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Electoral College fight splits GOP as opposition grows to election challenge

Wednesday’s fight over a long-shot effort to overturn the results of the 2020 presidential election is dividing Republicans, including those from the same state, as opposition grows to the plan. 

Several Republican senators formally announced on Tuesday that they will oppose challenging the Electoral College results, meaning GOP senators in at least five states will split when Congress convenes its joint session on Wednesday where lawmakers will count the votes, a pro forma exercise that in previous years has taken a matter of minutes. 

GOP Sens. John CornynJohn CornynLimbaugh falsely says Biden didn't win legitimately while reacting to inauguration Top Texas Democratic Party staffers to step down after underwhelming election results K Street navigates virtual inauguration week MORE (Texas), James InhofeJames (Jim) Mountain InhofeJustice Dept. closes insider trading case against Burr without charges Biden pick for Pentagon cruises through confirmation hearing McConnell about to school Trump on political power for the last time MORE (Okla.) and Jerry MoranGerald (Jerry) MoranOVERNIGHT ENERGY: Biden's Interior Department temporarily blocks new drilling on public lands | Group of GOP senators seeks to block Biden moves on Paris, Keystone | Judge grants preliminary approval for 0M Flint water crisis settlement Bipartisan Senate gang to talk with Biden aide on coronavirus relief Group of GOP senators seeks to block Biden moves on Paris, Keystone MORE (Kan.) each said Tuesday that they will not support efforts to challenge President-elect Joe BidenJoe BidenRev. Barber says best way to undercut extremism is with honesty Biden requires international travelers to quarantine upon arrival to US Overnight Defense: House approves waiver for Biden's Pentagon nominee | Biden to seek five-year extension of key arms control pact with Russia | Two more US service members killed by COVID-19 MORE's win in key battleground states.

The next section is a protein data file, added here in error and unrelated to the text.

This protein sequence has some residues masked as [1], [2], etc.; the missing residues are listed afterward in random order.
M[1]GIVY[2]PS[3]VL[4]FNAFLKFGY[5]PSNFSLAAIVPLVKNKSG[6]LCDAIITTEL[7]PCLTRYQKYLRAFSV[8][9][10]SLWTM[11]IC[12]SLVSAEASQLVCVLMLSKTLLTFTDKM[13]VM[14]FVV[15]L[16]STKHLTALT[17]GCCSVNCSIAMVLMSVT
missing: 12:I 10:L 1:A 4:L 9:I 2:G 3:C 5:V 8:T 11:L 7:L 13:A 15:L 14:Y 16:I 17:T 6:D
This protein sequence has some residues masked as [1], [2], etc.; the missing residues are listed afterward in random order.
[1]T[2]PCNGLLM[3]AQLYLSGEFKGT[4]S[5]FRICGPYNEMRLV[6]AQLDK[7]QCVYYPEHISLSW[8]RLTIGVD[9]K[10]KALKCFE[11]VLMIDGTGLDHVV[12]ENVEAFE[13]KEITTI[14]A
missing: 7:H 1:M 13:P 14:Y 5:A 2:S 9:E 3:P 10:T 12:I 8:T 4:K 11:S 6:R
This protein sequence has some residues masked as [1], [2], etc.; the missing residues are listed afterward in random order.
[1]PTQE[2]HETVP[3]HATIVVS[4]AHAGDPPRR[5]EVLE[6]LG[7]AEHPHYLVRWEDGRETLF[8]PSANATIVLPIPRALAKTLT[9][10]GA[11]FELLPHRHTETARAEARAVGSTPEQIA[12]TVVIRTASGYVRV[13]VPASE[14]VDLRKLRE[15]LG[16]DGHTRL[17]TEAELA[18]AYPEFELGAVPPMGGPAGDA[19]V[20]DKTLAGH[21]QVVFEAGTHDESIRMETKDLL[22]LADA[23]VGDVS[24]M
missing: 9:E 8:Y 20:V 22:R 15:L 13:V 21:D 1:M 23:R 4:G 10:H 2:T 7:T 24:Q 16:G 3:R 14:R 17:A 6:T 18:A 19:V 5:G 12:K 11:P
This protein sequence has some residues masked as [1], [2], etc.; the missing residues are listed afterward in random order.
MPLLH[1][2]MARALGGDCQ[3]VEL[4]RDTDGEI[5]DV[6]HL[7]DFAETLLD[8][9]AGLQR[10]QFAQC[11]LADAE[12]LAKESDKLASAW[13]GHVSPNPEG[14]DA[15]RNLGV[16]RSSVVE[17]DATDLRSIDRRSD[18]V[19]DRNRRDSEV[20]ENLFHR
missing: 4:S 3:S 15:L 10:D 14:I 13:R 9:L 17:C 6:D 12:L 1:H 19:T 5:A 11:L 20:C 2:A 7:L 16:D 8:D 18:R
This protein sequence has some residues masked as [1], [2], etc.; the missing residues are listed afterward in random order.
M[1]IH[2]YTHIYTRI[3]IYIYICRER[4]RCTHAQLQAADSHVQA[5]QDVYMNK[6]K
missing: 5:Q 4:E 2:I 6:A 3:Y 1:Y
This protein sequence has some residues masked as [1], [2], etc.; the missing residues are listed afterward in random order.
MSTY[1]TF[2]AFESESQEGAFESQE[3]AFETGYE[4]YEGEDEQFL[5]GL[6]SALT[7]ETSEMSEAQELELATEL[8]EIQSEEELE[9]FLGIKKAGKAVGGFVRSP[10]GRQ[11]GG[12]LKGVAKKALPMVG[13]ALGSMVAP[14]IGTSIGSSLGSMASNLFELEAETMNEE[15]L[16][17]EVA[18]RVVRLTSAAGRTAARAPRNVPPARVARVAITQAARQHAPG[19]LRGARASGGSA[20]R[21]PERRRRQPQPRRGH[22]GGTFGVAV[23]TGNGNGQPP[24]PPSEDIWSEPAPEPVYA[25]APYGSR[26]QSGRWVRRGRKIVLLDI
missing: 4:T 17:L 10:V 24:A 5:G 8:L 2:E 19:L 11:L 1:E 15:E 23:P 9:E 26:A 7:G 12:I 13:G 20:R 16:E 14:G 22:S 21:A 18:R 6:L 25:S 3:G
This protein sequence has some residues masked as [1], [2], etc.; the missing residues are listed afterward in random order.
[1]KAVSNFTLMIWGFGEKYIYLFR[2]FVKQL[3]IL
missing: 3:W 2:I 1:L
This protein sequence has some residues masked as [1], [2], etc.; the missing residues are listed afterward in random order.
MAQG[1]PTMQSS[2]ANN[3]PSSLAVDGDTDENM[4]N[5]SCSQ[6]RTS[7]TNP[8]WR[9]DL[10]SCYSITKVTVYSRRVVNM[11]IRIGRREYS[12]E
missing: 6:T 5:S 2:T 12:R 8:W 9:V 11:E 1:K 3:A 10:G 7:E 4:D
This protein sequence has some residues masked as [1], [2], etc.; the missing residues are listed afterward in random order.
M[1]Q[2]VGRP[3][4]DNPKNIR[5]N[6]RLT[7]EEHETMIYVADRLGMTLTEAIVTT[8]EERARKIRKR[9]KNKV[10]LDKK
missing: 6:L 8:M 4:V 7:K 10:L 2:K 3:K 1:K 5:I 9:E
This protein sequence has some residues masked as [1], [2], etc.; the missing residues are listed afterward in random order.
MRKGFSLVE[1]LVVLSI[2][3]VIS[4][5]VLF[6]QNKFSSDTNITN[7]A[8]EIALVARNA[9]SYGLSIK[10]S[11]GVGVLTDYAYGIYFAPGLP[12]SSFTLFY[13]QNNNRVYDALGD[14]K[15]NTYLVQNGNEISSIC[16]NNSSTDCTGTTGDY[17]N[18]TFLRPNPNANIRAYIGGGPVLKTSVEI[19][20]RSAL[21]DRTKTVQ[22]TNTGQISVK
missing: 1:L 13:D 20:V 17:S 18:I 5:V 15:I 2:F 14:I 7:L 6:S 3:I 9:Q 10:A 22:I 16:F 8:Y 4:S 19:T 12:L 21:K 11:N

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That puts them at odds with GOP Sens. Ted CruzRafael (Ted) Edward CruzFor Biden, a Senate trial could aid bipartisanship around COVID relief Senate Democrats file ethics complaint against Hawley, Cruz over Capitol attack Poll: Majority of voters support bipartisan commission to probe potential irregularities in the 2020 election MORE (Texas), James LankfordJames Paul LankfordThe Hill's 12:30 Report: What to expect for inauguration GOP Sen. Lankford apologizes to Black constituents for opposing election results 'I saw my life flash before my eyes': An oral history of the Capitol attack MORE (Okla.) and Roger MarshallRoger W. MarshallThe Hill's Morning Report - Biden takes office, calls for end to 'uncivil war' Senate confirms Biden's intel chief, giving him first Cabinet official GOP at crossroads after Capitol siege MORE (Kan.), who have each pledged to support objections absent the formation of a commission to conduct a 10-day audit.